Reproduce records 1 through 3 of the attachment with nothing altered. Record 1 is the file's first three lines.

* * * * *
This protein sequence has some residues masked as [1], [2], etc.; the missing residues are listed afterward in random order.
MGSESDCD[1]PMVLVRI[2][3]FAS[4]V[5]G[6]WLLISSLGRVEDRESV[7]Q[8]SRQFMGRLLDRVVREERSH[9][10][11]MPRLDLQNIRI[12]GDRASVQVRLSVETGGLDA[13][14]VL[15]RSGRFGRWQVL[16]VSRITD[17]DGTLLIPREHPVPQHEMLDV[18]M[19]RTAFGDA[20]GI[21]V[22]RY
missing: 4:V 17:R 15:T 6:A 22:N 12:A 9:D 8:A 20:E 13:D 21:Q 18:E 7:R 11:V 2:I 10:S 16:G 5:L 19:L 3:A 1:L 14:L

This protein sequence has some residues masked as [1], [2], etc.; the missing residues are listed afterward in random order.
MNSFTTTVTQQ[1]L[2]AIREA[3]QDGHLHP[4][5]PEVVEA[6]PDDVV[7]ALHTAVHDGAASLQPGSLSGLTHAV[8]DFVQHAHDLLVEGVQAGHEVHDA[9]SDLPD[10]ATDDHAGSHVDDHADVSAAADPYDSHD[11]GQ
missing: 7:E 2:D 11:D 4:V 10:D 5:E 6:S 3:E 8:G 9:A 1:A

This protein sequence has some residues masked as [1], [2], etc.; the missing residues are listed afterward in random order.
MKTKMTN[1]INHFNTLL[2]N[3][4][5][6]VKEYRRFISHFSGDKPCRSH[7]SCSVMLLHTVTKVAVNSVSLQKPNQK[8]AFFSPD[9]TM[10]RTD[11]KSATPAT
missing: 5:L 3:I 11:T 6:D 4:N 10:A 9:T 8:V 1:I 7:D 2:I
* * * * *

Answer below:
This protein sequence has some residues masked as [1], [2], etc.; the missing residues are listed afterward in random order.
MGSESDCD[1]PMVLVRI[2][3]FAS[4]V[5]G[6]WLLISSLGRVEDRESV[7]Q[8]SRQFMGRLLDRVVREERSH[9][10][11]MPRLDLQNIRI[12]GDRASVQVRLSVETGGLDA[13][14]VL[15]RSGRFGRWQVL[16]VSRITD[17]DGTLLIPREHPVPQHEMLDV[18]M[19]RTAFGDA[20]GI[21]V[22]RY
missing: 4:V 17:R 15:T 6:A 22:N 12:A 9:D 8:A 20:E 13:D 21:Q 18:E 7:R 11:V 2:I 10:S 16:G 5:L 19:L 3:A 1:L 14:L

This protein sequence has some residues masked as [1], [2], etc.; the missing residues are listed afterward in random order.
MNSFTTTVTQQ[1]L[2]AIREA[3]QDGHLHP[4][5]PEVVEA[6]PDDVV[7]ALHTAVHDGAASLQPGSLSGLTHAV[8]DFVQHAHDLLVEGVQAGHEVHDA[9]SDLPD[10]ATDDHAGSHVDDHADVSAAADPYDSHD[11]GQ
missing: 7:E 2:D 11:D 4:V 10:D 5:E 6:S 3:E 8:G 9:A 1:A

This protein sequence has some residues masked as [1], [2], etc.; the missing residues are listed afterward in random order.
MKTKMTN[1]INHFNTLL[2]N[3][4][5][6]VKEYRRFISHFSGDKPCRSH[7]SCSVMLLHTVTKVAVNSVSLQKPNQK[8]AFFSPD[9]TM[10]RTD[11]KSATPAT
missing: 5:L 3:I 11:T 6:D 4:N 10:A 9:T 8:V 1:I 7:D 2:I